Three Reasons to Be Worried About the Economy
On January 12, America’s central planner-in-chief gave his State of the Union address. The president promised nothing less than to feed the hungry, create jobs, shape the earth’s climate, and make everyone a college graduate. There’s nothing new here, though. We’ve heard variations of this silly song and dance every year under both Democrats and Republicans. The president lambasted naysayers as fear-mongers that were too partisan to admit we have a booming economy. The fact that the Dow Jones cratered roughly 9 percent in the same thirty-day period President Obama gave his address did nothing to quell Obama's optimism about America’s future. In fact, he labeled the US economy “the strongest and most durable in the world.”
Despite our leader’s unwavering confidence in America’s fortunes, a quick peak under the hood reveals a pretty grim state of American commerce.
1. The Federal Reserve and US Government Have Warped the American Economy
In just the past decade, the Federal Reserve’s balance sheet has grown from roughly $800 billion to over $4 trillion. Our central bankers engaging in massive asset purchases to pummel interest rates downward is not news to anyone. We’ve been living in a world of falling interest rates since the 9/11 terrorist attacks. Yet, few mainstream economists have taken a good look at the destructive effects of this unprecedented monetary expansion. The calamitous distortions Fed policy has created for actors on both Main Street and Wall Street since 2008 have laid the groundwork for yet another crash.
Low interest rates stemming from a growing money supply are the only reason the US government has managed to service its gargantuan debt in recent years. The Congressional Budget Office itself has pointed out that even a slight rise in interest rates could potentially result in anywhere from $700 to $900 billion in annual tax payments just to service the interest on our debt. At this pace, paying the republic’s creditors will become our largest government program in no time. Future Americans might go to work and have 50 percent of their paychecks seized not to pay for government services, but simply to service debt forced on them by central planners.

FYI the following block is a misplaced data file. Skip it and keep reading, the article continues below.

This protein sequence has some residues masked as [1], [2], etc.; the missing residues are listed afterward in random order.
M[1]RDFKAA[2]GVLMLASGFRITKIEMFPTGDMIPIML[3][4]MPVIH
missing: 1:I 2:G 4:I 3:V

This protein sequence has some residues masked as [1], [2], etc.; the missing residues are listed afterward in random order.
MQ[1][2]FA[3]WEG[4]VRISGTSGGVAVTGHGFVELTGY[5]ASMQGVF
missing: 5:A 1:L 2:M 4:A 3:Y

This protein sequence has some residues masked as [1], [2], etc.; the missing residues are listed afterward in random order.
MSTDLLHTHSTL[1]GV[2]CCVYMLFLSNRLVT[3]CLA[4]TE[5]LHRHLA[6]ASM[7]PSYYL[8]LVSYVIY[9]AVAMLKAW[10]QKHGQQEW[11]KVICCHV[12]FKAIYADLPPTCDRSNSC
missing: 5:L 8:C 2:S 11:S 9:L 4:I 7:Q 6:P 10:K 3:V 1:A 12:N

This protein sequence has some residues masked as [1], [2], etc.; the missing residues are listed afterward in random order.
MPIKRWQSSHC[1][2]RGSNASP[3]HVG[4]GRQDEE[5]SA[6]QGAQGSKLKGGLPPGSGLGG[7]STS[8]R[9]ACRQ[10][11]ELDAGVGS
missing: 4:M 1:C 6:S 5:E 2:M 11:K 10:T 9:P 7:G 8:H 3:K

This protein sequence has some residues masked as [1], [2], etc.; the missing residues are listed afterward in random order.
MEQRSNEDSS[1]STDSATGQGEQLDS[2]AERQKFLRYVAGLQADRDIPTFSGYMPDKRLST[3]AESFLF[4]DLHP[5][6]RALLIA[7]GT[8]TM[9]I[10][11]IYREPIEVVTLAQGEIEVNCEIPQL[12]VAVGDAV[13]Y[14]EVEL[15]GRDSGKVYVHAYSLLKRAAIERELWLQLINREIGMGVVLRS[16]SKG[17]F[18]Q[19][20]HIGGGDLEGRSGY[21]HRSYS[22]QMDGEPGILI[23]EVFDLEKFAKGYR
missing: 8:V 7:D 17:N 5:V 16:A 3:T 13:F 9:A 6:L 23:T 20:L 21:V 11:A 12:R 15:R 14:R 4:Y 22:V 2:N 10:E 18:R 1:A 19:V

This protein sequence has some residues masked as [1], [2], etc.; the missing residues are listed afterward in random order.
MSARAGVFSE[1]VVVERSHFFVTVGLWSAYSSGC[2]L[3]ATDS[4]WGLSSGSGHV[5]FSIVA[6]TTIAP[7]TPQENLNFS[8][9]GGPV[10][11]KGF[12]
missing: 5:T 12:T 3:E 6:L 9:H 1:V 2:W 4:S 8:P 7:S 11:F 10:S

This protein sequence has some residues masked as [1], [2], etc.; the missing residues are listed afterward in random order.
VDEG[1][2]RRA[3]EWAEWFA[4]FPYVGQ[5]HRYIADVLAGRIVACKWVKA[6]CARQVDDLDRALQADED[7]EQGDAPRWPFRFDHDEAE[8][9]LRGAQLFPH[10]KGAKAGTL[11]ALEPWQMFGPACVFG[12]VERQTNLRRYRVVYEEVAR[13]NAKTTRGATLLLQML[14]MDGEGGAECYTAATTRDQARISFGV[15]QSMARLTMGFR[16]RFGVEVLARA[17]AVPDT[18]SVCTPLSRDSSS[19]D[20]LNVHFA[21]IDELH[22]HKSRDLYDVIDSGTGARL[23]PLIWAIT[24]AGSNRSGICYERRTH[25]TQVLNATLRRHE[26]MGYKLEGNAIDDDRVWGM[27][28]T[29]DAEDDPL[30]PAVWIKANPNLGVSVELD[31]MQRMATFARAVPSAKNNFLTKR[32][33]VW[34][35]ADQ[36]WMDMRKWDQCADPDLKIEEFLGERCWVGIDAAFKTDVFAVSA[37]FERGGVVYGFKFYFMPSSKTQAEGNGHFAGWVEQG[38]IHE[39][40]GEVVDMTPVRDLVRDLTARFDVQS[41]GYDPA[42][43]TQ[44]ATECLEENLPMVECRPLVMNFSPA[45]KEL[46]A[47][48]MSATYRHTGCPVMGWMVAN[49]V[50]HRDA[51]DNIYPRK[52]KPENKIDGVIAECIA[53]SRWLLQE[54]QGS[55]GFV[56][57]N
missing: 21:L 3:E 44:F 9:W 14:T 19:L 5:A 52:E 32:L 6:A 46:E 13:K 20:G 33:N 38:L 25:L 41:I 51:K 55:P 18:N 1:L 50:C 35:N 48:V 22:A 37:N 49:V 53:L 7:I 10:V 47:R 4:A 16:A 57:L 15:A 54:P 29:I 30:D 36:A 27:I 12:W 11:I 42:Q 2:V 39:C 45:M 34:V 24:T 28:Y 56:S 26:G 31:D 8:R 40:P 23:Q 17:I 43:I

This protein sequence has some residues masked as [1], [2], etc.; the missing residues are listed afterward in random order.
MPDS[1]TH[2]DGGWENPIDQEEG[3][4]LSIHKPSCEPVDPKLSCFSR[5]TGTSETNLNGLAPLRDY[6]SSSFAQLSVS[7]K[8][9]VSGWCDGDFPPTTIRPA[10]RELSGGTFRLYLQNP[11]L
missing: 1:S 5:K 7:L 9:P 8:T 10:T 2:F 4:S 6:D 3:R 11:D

But public debt is far from the only distortion artificially low rates have wrought. Mortgages, auto loans, credit cards, and student loans have ballooned total consumer debt to $12 trillion, and this number is only trending upward. The easy credit economy manufactured by central bankers has obliterated American savings and replaced them with debt. The average American consumer has less than $1,000 in his bank account. He lives praying for no car trouble or a broken arm. There was a time when Americans were rewarded for saving their earnings with double-digit interest rates but this is a distant memory. If Americans want to earn a return nowadays they must play the central-bank sponsored stock market casino. In fact, calling the stock market a casino is a little insulting to casinos — at least Blackjack has consistent rules.
2. American Corporations Are Debt-ridden and Unproductive
The post-recession bull market inspired a lot of confidence in the American economy and Obama’s recovery, but this is akin to praising great happy hour specials on the Titanic. Soaring stock market prices are not a result of increased productivity or innovation — they are a symptom of central bank fueled asset inflation and corporate debt. In fact, since 2008, corporate debt has doubled. Almost 100 percent of all corporate issued debt has been used to buy back stocks and prop up equity prices. This bears repeating. Almost none of America’s recently issued corporate debt has gone toward investing in plant and equipment, increasing the workforce, research and development, or expanding operations in any meaningful way.